Thursday, May 17, 2018

Bad and good dinners

You probably think that we dine magnificently every night but occasionally some dinners just are not up to the same level as others.


There is an inexpensive restaurant across the street from our bnb which appeared to be well patronized so we decided to try it. Marianne ordered cabbage rolls and this was it. They were very bland and the sauce was no better.


I ordered the bigos which should be a mix of meats and sausage in sauerkraut. Somehow this restaurant mostly forgot the mix of meats and sausage. Very disappointing.


We made up for that crappy meal the next night at Wisniowy Sad which is an old fashioned restaurant somewhat on the faded opulence side. We were probably the youngest diners when we arrived.

You can see the menu here.

We both ordered beer and since the menu suggested a tomato and cucumber salad to go with the beer, I ordered one to share. There was no cucumber available so they substituted cabbage. It was vinegary, spicy, refreshing and really good. It cost about $4.


Marianne ordered Georgian Perogies filled with beef and a special Tkemali sauce that is plum based. She enjoyed them.


Since my faith in bigos had been shattered the night before, I tried this restaurant's version and my faith was restored. As you might expect, the roasted potatoes went very well with the meat and sauerkraut mix which had intense flavours.

Cost for the meal and beer was $30.


For our last dinner in Krakow we found this place which we had walked past earlier in the day.


It is called Czerwone Korale and their website does not show a menu.


However it specializes in Polish food and Marianne had a mushroom soup as a starter. There were all sorts of different mushrooms and some of them were large pieces. She was very pleased with it.


For her main course she had some relatively plain pierogi. They were good but not quite the equal of those in Gdansk. By the way, apparently you can eat one pierog or several pierogi.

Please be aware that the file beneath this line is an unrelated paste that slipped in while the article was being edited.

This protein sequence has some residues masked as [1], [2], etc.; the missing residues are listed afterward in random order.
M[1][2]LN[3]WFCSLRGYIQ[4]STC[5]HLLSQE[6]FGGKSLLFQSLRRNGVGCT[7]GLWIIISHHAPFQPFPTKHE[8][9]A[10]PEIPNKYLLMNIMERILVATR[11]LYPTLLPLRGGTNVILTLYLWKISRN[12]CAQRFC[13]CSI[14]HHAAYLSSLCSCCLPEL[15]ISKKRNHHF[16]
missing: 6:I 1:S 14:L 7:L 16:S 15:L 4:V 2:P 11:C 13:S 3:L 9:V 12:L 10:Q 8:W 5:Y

I had a beef stew in a bread bowl which arrived with its little lid.


Lid removed.


Contents removed. Along with a bottle of red Sicilian wine it was perfect for a cold rainy evening.

The meal cost $35 including the wine. It was a great meal to end the trip and we spoke of how much we had enjoyed it all.


Soon after we arrived in Krakow we went to a supermarket and I bought this small bottle of some sort of plum brandy. It's not as strong as brandy but I am planning to buy a larger bottle to take back to the USA so that I can use it to help marinate the fruit for the Xmas pudding and cakes. It's quite delicious.




Rainy day in Krakow

We have been extremely lucky with the weather on our trip but eventually the luck had to run out and it was raining for our last full day in Poland.


We decided to try walking through the park that surrounds the old town. There were not too many people out enjoying the drizzle.


One of the side streets leading to the market in the center.




I suspect we have been less than enthused about Krakow because of the dismal weather. In bright sunshime it could be a whole different story.





Northern gate.


Plenty of umbrellas and the bicycle tour was operating. I bet that was a joy.



Part of the city walls.




Marianne was on the search for a Polish pottery pattern so we headed down this street.


Marianne is hoping that her 'personal shopper' will come up with outfits like this. You don't know about M's personal shopper? Just as well.


The tour golf carts were doing a dismal trade.


This was the pattern M was looking for and it is now documented for future reference. The shop that had the catalogue did not have any on hand.



Finally we had enough of the gloom and headed back to the apartment for lunch and a nap. As usual, our energy levels drop towards the end of a trip as you realize that it is all coming to an end and you are going home. It seems like we have been gone for three months instead of just three weeks. Time slows when you are traveling.

I've taken about 2000 photos this trip and despite what you might think about my photo diarrhea problem, not all of them made it into the blog. But thanks to those of you who have made the effort to follow along

Going down the salt mine

Considering all the jokes about going back to the salt mine after lunch, I suspect none of us have ever been near one.


Krakow has a salt mine called Weiliczka Salt Mine a little way outside the down town area. We reserved a bus tour online for a cost not much more than the cost of a ticket.


Our little bus was full of people and we headed out though the Krakow suburbs. They have an extensive tram system.